Embattled midsize investment bank Jefferies (NYSE:JEF) revealed on Tuesday a narrower-than-expected 23% drop-off in fiscal fourth-quarter profits as well as a stronger, less debt-laden balance sheet.
In the wake of the collapse of MF Global this fall, Wall Street has set its sights on Jefferies and its exposure to the risky sovereign debt of eurozone nations such as Italy. Led by CEO Richard Handler, New York-based Jefferies has fought back aggressively against rumors and negative analyst reports that have hammered its stock, which has plunged 55% so far this year.
Buoyed by the better-than-expected results and efforts to strengthen its balance sheet, shares of Jefferies rallied more than 5% out of the gate on Tuesday.
Jefferies said it earned $48.4 million, or 21 cents a share, last quarter, compared with a profit of $63.7 million, or 31 cents a share, a year earlier. Excluding one-time items, it earned 17 cents a share, beating the Street’s view of 14 cents.
Revenue shrank 16% to $556.5 million, compared with estimates for $562 million. Investment-banking revenue fell to $261.3 million.
Bowing to intense market pressure, Jefferies said it reduced its total balance sheet and lowered its leverage, which can exaggerate both gains and losses.
“We are proud of our 3,851 employee-partners who successfully navigated an extremely challenging fourth quarter that included continuing global volatility compounded by a November filled with a barrage of misinformation about Jefferies,” Handler said in a statement. “Our firm responded by reducing our total balance sheet by nearly one quarter, decreasing our leverage to 9.9x from 12.9x, maintaining the already high-quality of our inventory, and delivering solid profitability.”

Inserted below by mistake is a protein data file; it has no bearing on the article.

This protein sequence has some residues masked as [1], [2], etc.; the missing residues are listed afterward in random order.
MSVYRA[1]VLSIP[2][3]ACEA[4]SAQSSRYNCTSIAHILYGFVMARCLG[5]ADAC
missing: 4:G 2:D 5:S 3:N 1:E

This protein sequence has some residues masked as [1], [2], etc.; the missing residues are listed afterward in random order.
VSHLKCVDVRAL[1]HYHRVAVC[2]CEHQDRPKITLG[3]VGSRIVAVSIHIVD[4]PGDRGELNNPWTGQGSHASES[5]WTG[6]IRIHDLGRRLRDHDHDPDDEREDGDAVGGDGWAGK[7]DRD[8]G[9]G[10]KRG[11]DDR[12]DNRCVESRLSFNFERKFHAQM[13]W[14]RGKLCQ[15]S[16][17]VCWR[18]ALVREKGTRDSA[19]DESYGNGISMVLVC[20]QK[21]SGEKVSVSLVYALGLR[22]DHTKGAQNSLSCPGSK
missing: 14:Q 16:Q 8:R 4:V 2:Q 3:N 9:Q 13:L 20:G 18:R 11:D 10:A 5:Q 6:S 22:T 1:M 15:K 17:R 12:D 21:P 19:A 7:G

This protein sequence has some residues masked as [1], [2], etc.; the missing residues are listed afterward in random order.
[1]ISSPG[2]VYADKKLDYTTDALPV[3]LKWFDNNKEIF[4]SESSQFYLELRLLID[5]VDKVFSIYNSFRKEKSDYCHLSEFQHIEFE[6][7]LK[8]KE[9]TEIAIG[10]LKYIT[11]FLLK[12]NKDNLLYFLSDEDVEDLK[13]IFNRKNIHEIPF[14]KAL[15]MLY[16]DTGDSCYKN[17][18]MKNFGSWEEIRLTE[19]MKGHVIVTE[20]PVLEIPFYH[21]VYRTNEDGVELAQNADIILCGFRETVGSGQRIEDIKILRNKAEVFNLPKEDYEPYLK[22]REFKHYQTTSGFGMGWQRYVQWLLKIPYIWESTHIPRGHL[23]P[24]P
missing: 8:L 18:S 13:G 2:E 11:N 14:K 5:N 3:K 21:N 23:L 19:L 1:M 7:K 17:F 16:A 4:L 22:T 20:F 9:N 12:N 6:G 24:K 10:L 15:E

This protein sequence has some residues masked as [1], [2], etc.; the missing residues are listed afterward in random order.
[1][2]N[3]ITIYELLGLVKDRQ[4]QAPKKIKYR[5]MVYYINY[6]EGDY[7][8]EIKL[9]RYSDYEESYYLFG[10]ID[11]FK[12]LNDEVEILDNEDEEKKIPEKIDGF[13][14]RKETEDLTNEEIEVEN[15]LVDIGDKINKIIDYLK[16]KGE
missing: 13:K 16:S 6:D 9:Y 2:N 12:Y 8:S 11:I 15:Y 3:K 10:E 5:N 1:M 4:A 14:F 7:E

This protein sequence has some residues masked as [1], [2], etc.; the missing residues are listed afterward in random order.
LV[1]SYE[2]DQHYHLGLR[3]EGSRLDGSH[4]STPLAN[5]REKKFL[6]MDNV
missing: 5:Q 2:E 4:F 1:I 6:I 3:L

The moves come months after credit-ratings company Egan-Jones spooked shareholders by downgrading Jefferies’ credit rating due to concerns about its leverage.
During a conference call with analysts, Jefferies said it now has a $123 million net short position in European debt. The company said its debt positions fluctuate, turning over two to three times a week.
In a sign of the difficult trading environment, Jefferies said profits at its fixed income, currency and commodities division plunged almost 40% to $140.7 million. The markets are bracing for steep declines from larger investment banks like Goldman Sachs (NYSE:GS) and Morgan Stanley (NYSE:MS) next month.
Shares of Jefferies leaped 5.93% to $12.50 Tuesday morning.